While your grill pan is heating up, salt and pepper the meat and rub it with olive oil. Throw it on the pan on medium high heat. The original recipe has you do this first, but I think it’s better to wait until you’re done making the chimol.
Cook each side for about 10 minutes for rare, or longer if you prefer. Move it to a large cutting board and douse it with that sauce no one can pronounce: Worcestershire. Apparently it’s used a lot in El Salvador and is sometimes called salsa inglesa, which I’m thinking of calling it that from now on. It’s a lot easier to say. I also learned that El Salvador has the highest per-capita consumption of salsa inglesa. That’s impressive.
Let the meat rest for about 5 minutes so when you cut it, the juices stay in the meat rather than run all over your board. Cut thinly and serve on warm tortillas with chimol and more salsa inglesa. Yum. The meat is super tender. The chimol is peppery and spicy with the right amount of acidic tang from the lime juice. I thought that it would be weird to have salsa inglesa in a taco, but it complements it perfectly. Definitely a make again.
Prepare your ingredients: Thinly slice red onions. Depending on how spicy you want your chimol to be, remove the seeds and membrane of the chiles, and thinly slice. Grate garlic. Slice radishes. Rough chop cilantro.
Mix together lime juice, red onion, chiles, garlic, radishes, and cilantro in a medium bowl. Season generously with salt and pepper. Stir in 1/4 cup olive oil. Let chimol sit at room temperature while the steak cooks.
Prepare a grill for medium-high heat. Oil grate with vegetable oil. Season steak with salt and pepper, and then rub all over with remaining tablespoon of olive oil. Grill, turning once, until deeply browned on the outside and cooked to desired doneness, 8-12 minutes for medium-rare. Transfer to a cutting board and generously drizzle with Worcestershire sauce. Let sit 5 minutes before thinly slicing.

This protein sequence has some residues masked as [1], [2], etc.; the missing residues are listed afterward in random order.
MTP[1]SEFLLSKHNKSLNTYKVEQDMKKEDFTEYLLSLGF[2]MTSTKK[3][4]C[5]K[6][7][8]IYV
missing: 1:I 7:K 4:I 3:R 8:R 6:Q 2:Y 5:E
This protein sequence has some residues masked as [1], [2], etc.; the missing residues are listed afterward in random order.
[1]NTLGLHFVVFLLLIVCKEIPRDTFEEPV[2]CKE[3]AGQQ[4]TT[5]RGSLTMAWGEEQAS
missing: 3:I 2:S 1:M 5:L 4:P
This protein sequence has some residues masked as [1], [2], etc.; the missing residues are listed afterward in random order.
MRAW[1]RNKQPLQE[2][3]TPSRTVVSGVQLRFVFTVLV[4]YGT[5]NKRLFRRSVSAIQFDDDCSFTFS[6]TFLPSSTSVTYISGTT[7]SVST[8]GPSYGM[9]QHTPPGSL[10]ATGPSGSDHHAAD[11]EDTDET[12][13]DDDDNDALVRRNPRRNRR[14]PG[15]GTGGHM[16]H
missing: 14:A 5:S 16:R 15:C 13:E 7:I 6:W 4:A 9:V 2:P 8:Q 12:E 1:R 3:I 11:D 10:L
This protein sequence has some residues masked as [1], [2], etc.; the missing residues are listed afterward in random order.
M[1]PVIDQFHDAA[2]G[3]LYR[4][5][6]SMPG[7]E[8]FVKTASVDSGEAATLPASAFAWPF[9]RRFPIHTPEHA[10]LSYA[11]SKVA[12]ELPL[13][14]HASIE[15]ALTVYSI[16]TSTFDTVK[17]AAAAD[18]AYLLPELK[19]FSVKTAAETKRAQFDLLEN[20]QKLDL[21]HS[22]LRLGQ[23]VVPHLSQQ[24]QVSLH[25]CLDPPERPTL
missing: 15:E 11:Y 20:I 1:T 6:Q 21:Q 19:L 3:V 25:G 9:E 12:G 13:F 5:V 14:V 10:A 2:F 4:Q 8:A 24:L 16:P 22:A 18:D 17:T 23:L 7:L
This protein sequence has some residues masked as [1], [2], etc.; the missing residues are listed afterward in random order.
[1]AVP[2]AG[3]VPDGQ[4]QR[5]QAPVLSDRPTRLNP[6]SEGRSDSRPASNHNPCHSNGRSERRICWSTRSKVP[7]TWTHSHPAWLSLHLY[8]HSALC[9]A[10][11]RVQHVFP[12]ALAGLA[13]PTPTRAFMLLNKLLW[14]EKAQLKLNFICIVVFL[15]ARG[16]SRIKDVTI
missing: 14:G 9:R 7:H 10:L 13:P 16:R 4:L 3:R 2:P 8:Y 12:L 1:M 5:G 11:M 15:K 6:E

Serve steak with chimol, warmed tortillas, and more Worcestershire sauce.
Unless you are somewhere warm, grilling cheeseburgers outside is probably not high on your list. But what are you to do when you want a delicious cheeseburger? You certainly can fry a hamburger patty indoors, but let’s try something easier and without the grease splatter.
The first time I made these cheeseburger sliders was for a Super Bowl party. I think I tripled the recipe and we had plenty without a lot of effort. This recipe makes a great party food. But I now make these all the time for my family with just a pound of ground beef. Sometimes I include chopped onions, sometimes I don’t. I don’t use lean beef because it tends to dry out in my opinion, but you certainly can use 93% instead of the 80% beef I use. You can also use ground turkey instead.
Grab a bowl. Mix up beef, bread crumbs, finely chopped onion, and salt. Don’t over mix or your burger will turn out tough. You just want to mix just enough so everything’s combined. Are the chopped onion bits all over the place so each bite has a piece of onion? Stop. You’re good.